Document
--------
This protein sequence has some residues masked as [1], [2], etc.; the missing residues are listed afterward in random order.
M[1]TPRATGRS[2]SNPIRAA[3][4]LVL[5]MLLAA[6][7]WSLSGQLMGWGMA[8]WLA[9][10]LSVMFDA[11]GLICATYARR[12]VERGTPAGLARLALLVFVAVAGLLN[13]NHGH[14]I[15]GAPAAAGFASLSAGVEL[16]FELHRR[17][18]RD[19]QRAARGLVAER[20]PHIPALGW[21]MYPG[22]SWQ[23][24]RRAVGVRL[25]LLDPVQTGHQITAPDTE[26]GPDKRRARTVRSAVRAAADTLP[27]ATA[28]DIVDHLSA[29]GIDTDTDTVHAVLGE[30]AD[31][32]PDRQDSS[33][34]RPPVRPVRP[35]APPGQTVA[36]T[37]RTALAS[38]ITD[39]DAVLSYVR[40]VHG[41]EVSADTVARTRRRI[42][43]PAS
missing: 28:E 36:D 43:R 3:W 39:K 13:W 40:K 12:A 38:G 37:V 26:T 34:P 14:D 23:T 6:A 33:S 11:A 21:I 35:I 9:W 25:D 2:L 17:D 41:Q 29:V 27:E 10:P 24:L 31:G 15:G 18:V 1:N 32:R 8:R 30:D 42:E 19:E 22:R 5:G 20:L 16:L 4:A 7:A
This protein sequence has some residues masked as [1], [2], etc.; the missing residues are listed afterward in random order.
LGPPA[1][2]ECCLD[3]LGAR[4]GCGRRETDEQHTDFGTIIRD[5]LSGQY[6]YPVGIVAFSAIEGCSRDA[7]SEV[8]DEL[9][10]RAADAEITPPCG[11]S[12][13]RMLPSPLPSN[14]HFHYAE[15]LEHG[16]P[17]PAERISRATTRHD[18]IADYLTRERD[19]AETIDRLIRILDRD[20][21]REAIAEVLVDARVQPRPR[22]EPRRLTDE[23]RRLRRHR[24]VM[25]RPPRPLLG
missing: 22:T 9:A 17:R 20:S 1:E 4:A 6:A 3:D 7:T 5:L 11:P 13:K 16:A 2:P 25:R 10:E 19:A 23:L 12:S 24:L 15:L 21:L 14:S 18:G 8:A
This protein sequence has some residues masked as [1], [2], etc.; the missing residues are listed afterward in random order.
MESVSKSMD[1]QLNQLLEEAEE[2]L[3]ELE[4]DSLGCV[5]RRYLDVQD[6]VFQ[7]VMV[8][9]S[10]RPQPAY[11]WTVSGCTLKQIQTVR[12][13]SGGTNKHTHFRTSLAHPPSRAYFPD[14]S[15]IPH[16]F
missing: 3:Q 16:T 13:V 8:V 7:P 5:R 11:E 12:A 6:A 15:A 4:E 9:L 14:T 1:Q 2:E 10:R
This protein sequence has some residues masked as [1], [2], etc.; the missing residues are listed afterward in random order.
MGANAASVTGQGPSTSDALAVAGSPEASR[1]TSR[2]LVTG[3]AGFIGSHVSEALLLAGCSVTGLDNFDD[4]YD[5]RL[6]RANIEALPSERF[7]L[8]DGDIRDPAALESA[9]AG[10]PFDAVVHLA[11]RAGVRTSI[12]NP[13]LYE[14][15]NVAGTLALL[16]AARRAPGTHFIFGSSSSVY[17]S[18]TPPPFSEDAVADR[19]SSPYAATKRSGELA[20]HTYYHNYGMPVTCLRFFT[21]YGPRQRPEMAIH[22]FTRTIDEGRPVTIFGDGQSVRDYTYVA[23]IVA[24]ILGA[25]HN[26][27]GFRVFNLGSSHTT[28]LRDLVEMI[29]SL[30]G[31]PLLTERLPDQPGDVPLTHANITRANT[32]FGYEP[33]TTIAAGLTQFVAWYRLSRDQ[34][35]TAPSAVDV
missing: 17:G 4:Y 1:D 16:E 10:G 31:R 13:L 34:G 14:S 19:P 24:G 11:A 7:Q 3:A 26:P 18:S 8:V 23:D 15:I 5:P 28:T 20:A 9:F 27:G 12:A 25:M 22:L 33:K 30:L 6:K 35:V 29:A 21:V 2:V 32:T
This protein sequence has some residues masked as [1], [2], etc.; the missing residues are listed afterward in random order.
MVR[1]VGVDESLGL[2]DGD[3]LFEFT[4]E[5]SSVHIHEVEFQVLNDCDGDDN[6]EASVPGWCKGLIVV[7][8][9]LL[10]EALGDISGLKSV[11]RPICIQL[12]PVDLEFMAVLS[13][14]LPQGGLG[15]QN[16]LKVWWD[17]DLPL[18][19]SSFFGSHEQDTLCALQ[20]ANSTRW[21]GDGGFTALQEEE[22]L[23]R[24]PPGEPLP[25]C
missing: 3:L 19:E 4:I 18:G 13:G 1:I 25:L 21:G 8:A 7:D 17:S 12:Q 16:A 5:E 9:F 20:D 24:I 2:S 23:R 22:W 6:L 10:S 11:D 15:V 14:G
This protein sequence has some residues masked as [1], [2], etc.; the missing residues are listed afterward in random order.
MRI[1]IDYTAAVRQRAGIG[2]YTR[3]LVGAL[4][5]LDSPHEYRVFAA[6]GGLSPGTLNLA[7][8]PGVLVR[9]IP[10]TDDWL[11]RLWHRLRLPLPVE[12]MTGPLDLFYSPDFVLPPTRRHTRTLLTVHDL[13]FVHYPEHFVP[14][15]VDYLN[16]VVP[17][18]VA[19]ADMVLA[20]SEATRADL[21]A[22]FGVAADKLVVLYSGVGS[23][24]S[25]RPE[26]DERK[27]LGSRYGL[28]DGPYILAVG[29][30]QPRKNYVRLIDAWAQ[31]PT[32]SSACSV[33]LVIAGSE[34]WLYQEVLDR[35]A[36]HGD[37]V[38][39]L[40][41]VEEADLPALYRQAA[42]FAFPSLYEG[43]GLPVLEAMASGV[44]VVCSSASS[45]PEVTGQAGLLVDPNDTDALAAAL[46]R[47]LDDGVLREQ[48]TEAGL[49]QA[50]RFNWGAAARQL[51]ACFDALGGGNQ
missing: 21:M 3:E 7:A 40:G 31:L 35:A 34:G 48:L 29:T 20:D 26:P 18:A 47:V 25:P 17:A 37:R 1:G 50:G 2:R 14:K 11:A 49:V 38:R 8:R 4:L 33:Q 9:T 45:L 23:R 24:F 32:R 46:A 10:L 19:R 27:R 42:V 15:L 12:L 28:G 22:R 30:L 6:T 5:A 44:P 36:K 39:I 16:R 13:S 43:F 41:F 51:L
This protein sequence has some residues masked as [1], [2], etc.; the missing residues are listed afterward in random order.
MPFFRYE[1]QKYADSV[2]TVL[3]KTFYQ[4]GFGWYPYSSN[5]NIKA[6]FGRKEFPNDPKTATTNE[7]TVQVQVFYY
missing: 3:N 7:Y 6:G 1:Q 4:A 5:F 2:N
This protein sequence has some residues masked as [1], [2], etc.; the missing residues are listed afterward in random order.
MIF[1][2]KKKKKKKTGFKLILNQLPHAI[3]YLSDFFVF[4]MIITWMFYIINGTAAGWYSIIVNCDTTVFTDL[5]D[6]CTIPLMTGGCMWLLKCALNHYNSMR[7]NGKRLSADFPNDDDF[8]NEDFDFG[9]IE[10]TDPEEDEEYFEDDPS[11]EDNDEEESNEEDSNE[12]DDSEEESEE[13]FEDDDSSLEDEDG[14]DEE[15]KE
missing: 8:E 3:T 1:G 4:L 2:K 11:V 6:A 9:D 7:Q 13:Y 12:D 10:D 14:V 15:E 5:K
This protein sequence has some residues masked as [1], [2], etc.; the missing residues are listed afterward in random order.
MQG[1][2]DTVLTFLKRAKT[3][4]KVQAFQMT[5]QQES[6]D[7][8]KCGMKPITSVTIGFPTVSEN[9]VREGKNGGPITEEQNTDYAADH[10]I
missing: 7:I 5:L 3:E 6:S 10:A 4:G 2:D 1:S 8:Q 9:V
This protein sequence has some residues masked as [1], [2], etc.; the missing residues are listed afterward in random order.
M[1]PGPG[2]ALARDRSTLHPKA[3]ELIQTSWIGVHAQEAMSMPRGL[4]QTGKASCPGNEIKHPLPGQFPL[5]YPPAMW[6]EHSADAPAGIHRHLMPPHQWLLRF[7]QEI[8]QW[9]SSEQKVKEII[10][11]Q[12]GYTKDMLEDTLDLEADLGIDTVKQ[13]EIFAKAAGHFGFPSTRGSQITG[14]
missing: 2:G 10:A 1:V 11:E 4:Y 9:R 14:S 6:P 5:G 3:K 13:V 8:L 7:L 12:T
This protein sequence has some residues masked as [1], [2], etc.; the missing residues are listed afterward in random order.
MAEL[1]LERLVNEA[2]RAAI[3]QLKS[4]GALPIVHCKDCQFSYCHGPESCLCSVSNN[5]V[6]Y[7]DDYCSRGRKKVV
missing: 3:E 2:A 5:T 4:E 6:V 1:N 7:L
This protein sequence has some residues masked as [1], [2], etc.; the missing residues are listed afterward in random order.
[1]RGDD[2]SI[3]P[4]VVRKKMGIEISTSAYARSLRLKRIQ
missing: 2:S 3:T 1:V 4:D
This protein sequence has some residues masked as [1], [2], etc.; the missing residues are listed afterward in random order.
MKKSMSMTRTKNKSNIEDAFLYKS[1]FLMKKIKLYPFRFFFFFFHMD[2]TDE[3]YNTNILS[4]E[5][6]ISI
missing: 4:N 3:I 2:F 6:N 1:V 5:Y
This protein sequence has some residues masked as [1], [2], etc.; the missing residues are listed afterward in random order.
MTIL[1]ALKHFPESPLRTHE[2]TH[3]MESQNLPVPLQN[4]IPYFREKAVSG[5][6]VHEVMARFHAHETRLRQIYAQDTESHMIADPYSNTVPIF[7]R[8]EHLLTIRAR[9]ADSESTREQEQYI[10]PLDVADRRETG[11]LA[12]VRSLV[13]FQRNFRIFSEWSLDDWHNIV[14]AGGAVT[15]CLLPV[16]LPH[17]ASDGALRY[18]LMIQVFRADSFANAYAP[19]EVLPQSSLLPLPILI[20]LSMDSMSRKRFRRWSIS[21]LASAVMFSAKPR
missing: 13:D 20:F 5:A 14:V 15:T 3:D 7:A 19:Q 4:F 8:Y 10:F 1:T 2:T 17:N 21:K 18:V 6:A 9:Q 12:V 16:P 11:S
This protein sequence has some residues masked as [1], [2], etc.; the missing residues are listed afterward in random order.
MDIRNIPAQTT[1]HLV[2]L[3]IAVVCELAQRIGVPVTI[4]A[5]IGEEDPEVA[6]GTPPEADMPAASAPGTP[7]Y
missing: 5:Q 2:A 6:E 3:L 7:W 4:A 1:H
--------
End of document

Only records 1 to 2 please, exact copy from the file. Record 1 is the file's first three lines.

This protein sequence has some residues masked as [1], [2], etc.; the missing residues are listed afterward in random order.
M[1]TPRATGRS[2]SNPIRAA[3][4]LVL[5]MLLAA[6][7]WSLSGQLMGWGMA[8]WLA[9][10]LSVMFDA[11]GLICATYARR[12]VERGTPAGLARLALLVFVAVAGLLN[13]NHGH[14]I[15]GAPAAAGFASLSAGVEL[16]FELHRR[17][18]RD[19]QRAARGLVAER[20]PHIPALGW[21]MYPG[22]SWQ[23][24]RRAVGVRL[25]LLDPVQTGHQITAPDTE[26]GPDKRRARTVRSAVRAAADTLP[27]ATA[28]DIVDHLSA[29]GIDTDTDTVHAVLGE[30]AD[31][32]PDRQDSS[33][34]RPPVRPVRP[35]APPGQTVA[36]T[37]RTALAS[38]ITD[39]DAVLSYVR[40]VHG[41]EVSADTVARTRRRI[42][43]PAS
missing: 28:E 36:D 43:R 3:W 39:K 13:W 40:K 12:A 38:G 37:V 26:T 34:P 14:D 23:T 6:A 33:S 11:A 21:I 35:I 9:W 25:D 2:L 17:D 41:Q 29:V 27:E 10:P 24:L 31:G 15:G 18:V 1:N 32:R 8:R 30:D 42:E 19:E 22:R 5:G 20:L 16:L 4:A 7:A
This protein sequence has some residues masked as [1], [2], etc.; the missing residues are listed afterward in random order.
LGPPA[1][2]ECCLD[3]LGAR[4]GCGRRETDEQHTDFGTIIRD[5]LSGQY[6]YPVGIVAFSAIEGCSRDA[7]SEV[8]DEL[9][10]RAADAEITPPCG[11]S[12][13]RMLPSPLPSN[14]HFHYAE[15]LEHG[16]P[17]PAERISRATTRHD[18]IADYLTRERD[19]AETIDRLIRILDRD[20][21]REAIAEVLVDARVQPRPR[22]EPRRLTDE[23]RRLRRHR[24]VM[25]RPPRPLLG
missing: 22:T 9:A 17:R 20:S 1:E 4:A 6:A 3:D 7:T 5:L 11:P 13:K 16:A 2:P 25:R 10:E 19:A 23:L 12:S 24:L 15:L 21:L 14:S 18:G 8:A